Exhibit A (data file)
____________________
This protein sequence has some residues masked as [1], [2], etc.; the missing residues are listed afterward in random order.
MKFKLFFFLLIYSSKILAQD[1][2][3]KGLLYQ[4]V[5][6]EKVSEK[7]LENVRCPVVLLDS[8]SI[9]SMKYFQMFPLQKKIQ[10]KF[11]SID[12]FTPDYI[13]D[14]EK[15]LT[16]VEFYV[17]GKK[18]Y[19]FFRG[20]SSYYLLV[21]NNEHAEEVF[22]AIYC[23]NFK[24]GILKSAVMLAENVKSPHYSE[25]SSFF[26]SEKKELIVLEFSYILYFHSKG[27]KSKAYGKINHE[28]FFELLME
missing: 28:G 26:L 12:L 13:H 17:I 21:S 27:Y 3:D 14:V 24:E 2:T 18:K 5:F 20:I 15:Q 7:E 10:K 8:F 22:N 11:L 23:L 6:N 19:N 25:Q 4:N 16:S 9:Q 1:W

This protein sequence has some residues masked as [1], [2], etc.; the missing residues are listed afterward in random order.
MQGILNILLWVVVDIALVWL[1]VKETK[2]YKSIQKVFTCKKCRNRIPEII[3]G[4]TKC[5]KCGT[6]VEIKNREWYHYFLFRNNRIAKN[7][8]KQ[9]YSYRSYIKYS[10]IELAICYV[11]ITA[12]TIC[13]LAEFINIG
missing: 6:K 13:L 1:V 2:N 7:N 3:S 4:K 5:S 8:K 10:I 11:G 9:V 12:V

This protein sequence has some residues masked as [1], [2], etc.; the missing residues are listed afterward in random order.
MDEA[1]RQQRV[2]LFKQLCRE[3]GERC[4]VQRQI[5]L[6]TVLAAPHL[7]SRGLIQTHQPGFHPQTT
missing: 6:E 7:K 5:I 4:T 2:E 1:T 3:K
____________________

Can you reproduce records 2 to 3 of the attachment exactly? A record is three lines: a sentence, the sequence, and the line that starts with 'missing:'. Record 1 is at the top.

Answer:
This protein sequence has some residues masked as [1], [2], etc.; the missing residues are listed afterward in random order.
MQGILNILLWVVVDIALVWL[1]VKETK[2]YKSIQKVFTCKKCRNRIPEII[3]G[4]TKC[5]KCGT[6]VEIKNREWYHYFLFRNNRIAKN[7][8]KQ[9]YSYRSYIKYS[10]IELAICYV[11]ITA[12]TIC[13]LAEFINIG
missing: 6:K 13:L 1:V 2:N 7:N 3:S 4:K 5:S 8:K 10:I 11:G 9:V 12:V

This protein sequence has some residues masked as [1], [2], etc.; the missing residues are listed afterward in random order.
MDEA[1]RQQRV[2]LFKQLCRE[3]GERC[4]VQRQI[5]L[6]TVLAAPHL[7]SRGLIQTHQPGFHPQTT
missing: 6:E 7:K 5:I 4:T 2:E 1:T 3:K